Ashland water tests come back clean
Ashland water has passed newly mandated state tests for toxic bacteria created by algae blooms. The tests are something the Ashland Water Department has already been doing for years.
About 100 water systems in Oregon are now required to test for harmful toxins that were found in Salem’s drinking water in May. Ashland is one of them, along with the Jackson County Parks facility at Emigrant Lake and the Medford Water Commission.
New state regulations by Oregon Health Authority (OHA) require these at-risk water systems to watch for algae blooms, the cause of the breeding toxins, and test drinking water biweekly. If excessive toxins are found, water will be tested daily.
Reeder Reservoir in the Ashland Creek watershed, Ashland’s main source for drinking water, is clear of toxins, according to Public Works Superintendent Michael Morrison.
The toxins which were found in algae blooms in Detroit Lake, Salem’s water source, are called cyanotoxins, which are produced by bacteria called cyanobacteria, otherwise known as blue-green algae.
According to Greg Hunter, Ashland water treatment plant supervisor, there is algae in the reservoir, but it’s not harmful.
“It’s a nonissue until it gets to bloom,” Hunter said. “We don’t let it get to bloom, that’s our strategy.”
Essentially, when algae “bloom,” it means that it has begun to grow exponentially.
Hunter said that they treat the water before the algae has a chance to bloom.
“We’re lucky that we have the ability to remove toxins in small amounts,” Hunter said.
Reeder Reservoir has an extra layer of water purification called “daphnia,” Hunter said. Daphnia are a very small, common water fleas that live in the water and eat algae. They’re an excellent aid in keeping algae to a minimal level, Hunter said.
Symptoms of the toxins that were found in Detroit Lake include, but are not limited to: dizziness, nausea, vomiting, difficulty breathing and kidney and liver damage, according to a document released by OHA.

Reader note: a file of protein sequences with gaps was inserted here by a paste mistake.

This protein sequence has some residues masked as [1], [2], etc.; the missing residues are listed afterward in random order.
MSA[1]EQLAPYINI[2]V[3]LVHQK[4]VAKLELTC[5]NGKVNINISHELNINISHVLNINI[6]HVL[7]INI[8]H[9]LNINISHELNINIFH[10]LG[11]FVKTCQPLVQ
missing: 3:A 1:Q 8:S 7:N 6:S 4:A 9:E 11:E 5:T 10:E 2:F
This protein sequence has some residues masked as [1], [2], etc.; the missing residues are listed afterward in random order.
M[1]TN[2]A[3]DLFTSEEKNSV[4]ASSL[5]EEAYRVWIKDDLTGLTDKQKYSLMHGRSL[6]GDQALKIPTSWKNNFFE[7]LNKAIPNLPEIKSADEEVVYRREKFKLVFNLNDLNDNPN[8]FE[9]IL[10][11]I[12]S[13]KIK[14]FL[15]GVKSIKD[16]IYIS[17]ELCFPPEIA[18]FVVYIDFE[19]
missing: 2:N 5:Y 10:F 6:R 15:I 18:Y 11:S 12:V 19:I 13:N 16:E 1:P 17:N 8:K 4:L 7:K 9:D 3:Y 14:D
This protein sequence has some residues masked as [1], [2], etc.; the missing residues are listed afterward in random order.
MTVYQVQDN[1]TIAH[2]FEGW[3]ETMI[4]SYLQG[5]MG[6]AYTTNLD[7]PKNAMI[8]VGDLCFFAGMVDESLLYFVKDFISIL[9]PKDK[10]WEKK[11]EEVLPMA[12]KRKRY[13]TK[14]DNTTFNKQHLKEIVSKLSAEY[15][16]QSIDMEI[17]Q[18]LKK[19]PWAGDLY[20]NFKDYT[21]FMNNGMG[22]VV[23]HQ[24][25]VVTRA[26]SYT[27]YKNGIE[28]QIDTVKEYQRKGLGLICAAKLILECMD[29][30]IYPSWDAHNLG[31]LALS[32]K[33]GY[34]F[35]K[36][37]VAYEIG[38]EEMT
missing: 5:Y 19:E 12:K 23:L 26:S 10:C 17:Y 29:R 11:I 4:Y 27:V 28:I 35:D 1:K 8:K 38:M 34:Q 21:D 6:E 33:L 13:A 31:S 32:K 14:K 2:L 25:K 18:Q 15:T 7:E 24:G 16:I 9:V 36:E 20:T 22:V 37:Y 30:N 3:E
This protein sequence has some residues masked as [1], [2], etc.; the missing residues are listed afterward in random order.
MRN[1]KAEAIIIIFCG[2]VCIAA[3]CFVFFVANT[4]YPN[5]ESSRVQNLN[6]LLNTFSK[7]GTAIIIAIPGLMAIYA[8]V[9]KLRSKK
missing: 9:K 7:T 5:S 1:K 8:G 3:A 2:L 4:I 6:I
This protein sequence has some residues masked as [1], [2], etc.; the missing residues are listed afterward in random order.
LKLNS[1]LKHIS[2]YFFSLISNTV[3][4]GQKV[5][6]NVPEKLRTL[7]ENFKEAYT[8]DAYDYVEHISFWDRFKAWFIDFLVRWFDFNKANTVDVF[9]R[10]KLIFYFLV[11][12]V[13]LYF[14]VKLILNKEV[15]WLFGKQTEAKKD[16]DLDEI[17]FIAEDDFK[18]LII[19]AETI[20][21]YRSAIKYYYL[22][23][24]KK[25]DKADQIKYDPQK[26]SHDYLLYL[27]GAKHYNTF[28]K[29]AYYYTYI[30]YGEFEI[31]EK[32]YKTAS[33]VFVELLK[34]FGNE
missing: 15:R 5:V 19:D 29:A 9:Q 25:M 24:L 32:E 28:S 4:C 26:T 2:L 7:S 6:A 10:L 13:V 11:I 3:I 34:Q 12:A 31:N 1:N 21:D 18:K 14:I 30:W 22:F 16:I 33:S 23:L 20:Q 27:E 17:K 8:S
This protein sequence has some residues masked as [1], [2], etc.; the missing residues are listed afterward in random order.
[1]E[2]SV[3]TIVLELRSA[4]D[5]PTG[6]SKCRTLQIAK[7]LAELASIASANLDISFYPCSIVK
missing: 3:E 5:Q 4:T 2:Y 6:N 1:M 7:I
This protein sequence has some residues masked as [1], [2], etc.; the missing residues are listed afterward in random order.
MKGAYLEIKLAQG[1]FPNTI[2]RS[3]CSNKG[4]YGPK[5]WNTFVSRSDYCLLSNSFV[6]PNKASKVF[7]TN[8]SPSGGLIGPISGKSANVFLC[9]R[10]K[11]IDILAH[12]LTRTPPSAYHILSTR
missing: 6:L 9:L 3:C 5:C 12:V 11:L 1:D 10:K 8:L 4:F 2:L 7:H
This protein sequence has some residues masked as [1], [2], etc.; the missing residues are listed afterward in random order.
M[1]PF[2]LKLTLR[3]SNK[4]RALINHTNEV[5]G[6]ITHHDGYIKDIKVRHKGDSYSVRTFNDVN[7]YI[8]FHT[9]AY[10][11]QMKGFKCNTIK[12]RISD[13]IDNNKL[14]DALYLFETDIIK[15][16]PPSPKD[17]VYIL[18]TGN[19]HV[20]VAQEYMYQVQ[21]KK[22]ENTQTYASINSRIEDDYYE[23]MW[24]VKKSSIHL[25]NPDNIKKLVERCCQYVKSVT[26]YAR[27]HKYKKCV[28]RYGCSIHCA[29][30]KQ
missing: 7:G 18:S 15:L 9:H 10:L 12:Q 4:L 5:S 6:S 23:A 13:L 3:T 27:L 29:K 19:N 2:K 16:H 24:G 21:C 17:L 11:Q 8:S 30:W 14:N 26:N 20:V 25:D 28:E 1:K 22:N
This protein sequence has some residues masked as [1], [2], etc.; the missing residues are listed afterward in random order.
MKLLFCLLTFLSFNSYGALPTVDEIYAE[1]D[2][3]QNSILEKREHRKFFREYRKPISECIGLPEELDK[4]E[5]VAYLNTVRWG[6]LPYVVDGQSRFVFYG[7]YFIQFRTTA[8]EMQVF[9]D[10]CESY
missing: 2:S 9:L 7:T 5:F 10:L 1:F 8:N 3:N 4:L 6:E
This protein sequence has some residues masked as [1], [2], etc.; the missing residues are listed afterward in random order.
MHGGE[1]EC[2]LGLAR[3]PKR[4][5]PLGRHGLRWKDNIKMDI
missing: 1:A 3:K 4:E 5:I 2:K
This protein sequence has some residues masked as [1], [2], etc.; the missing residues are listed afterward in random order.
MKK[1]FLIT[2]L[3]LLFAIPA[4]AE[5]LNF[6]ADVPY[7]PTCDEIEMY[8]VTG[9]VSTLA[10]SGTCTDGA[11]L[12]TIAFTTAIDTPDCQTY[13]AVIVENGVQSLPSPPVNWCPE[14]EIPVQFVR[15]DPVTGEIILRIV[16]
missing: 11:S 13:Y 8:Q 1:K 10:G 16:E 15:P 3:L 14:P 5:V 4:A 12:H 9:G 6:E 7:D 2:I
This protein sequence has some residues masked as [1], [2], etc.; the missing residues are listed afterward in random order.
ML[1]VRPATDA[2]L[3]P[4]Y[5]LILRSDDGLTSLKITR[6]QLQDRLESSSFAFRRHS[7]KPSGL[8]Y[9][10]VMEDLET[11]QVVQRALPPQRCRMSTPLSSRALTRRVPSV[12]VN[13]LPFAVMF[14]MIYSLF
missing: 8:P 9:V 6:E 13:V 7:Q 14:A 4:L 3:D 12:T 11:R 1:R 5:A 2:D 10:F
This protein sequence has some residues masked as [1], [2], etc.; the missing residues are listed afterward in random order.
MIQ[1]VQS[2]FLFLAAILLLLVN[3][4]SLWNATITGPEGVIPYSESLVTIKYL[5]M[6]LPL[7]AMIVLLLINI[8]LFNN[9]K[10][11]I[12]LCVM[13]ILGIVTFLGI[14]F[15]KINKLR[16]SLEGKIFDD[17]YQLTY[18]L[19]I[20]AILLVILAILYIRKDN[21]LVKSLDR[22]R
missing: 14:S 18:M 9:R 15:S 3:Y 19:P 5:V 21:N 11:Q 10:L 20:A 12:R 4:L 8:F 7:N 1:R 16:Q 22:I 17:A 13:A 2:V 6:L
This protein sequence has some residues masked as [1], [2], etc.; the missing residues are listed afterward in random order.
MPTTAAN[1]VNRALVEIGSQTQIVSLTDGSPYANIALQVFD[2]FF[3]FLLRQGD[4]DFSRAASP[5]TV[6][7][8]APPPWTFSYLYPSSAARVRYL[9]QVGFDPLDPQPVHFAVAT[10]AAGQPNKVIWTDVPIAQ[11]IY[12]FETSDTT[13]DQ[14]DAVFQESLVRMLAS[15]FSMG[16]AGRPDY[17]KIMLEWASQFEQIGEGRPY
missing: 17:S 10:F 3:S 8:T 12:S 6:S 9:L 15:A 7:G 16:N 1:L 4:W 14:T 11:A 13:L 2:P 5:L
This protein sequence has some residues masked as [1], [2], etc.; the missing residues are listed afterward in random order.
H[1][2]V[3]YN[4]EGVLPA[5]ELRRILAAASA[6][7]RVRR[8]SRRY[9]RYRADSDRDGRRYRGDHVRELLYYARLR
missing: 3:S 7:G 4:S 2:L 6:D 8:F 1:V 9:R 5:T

The toxins cannot be filtered or boiled from the water.
“We’re very lucky in Ashland to have three water sources to pull from,” Morrison said. “So, if we found harmful algae in the water, we would be able to pull from the other water sources.”
The other sources are the Talent-Ashland-Phoenix (TAP) water line to the Medford system and the Talent Irrigation District, which draws from water stored at Howard Prairie and Hyatt lakes.
Climate change is a major concern.
“When our water gets warmer, the algae have a party,” Hunter said. It’s affected not only by warming temperatures, but snow pack as well. The cooler the water, the less chance of algae, and in years such as this with very little snowpack, the water supply is warmer and more susceptible to growing algae.
“With warmer water and dryer weather we can expect more algae in the coming years,” Morrison said.
Hunter said the water treatment plant has tested the water for all kinds of bacteria and toxins for years, but that hasn’t been due to state regulations until now. Because there are no labs certified for toxin analysis in Oregon, every two weeks a sample must be sent out-of-state using overnight shipping, which costs about $140 each time, Hunter said. The testing began in May and is required until October.
OHA will have a permanent requirement fleshed out by the end of the year to be implemented next year, Morrison said.
He said it’s an opportunity for the Neilson Research Corporation lab in Medford, among other Oregon labs, to become certified in toxin analysis, which would lower the costs for sampling.
“These are all new rules, so we’re following the rules and labs are going to have to get certified in Oregon,” Hunter said.